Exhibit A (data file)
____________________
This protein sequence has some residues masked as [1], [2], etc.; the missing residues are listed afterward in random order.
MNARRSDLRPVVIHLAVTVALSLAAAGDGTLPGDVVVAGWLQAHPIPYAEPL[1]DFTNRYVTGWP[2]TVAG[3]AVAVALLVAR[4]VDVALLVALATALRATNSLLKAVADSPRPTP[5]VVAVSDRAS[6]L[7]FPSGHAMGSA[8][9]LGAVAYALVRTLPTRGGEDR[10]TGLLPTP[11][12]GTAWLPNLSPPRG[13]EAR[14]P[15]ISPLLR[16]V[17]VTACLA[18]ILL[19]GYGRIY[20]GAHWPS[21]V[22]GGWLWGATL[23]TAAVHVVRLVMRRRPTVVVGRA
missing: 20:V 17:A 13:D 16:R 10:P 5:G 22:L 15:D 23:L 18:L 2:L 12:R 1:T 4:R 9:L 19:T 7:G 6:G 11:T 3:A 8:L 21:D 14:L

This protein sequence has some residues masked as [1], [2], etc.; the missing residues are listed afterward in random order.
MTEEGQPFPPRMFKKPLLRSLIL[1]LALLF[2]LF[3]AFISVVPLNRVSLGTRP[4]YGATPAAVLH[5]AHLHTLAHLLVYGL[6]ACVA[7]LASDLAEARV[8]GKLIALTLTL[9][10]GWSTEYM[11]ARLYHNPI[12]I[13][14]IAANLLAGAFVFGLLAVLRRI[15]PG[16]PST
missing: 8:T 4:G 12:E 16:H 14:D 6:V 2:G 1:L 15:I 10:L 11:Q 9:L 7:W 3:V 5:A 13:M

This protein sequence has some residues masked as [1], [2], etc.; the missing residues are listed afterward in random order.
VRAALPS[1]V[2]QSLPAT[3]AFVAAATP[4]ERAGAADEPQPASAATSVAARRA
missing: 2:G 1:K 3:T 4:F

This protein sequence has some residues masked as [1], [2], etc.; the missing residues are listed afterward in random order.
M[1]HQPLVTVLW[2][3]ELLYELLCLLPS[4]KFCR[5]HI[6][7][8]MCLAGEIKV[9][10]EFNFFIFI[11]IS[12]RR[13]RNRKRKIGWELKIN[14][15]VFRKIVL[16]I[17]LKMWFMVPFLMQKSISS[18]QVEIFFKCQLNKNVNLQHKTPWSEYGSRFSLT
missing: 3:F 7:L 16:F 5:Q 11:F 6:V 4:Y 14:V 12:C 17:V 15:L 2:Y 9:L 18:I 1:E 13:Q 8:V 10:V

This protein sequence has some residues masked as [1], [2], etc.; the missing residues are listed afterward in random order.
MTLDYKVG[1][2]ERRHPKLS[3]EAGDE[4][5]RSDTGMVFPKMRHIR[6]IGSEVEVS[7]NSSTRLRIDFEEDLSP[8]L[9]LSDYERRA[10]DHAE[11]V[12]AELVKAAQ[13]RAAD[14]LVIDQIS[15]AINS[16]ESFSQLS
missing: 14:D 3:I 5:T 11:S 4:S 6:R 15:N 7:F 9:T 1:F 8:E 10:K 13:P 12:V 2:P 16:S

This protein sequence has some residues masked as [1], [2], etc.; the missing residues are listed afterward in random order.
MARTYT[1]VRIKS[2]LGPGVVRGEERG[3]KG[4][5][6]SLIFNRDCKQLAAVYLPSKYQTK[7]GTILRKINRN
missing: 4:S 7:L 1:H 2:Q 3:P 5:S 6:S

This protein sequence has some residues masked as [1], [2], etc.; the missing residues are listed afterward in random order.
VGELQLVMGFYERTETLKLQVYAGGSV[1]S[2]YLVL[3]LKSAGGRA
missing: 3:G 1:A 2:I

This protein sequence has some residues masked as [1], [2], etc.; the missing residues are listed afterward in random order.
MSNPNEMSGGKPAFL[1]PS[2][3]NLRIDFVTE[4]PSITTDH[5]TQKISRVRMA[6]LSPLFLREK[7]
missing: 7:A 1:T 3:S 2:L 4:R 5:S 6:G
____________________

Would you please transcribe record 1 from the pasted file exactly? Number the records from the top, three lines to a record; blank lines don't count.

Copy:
This protein sequence has some residues masked as [1], [2], etc.; the missing residues are listed afterward in random order.
MNARRSDLRPVVIHLAVTVALSLAAAGDGTLPGDVVVAGWLQAHPIPYAEPL[1]DFTNRYVTGWP[2]TVAG[3]AVAVALLVAR[4]VDVALLVALATALRATNSLLKAVADSPRPTP[5]VVAVSDRAS[6]L[7]FPSGHAMGSA[8][9]LGAVAYALVRTLPTRGGEDR[10]TGLLPTP[11][12]GTAWLPNLSPPRG[13]EAR[14]P[15]ISPLLR[16]V[17]VTACLA[18]ILL[19]GYGRIY[20]GAHWPS[21]V[22]GGWLWGATL[23]TAAVHVVRLVMRRRPTVVVGRA
missing: 20:V 17:A 13:D 16:R 10:P 5:G 22:L 15:D 23:L 18:L 2:L 12:R 1:T 4:R 9:L 19:T 7:G 6:G 11:T 3:A 8:L 21:D 14:L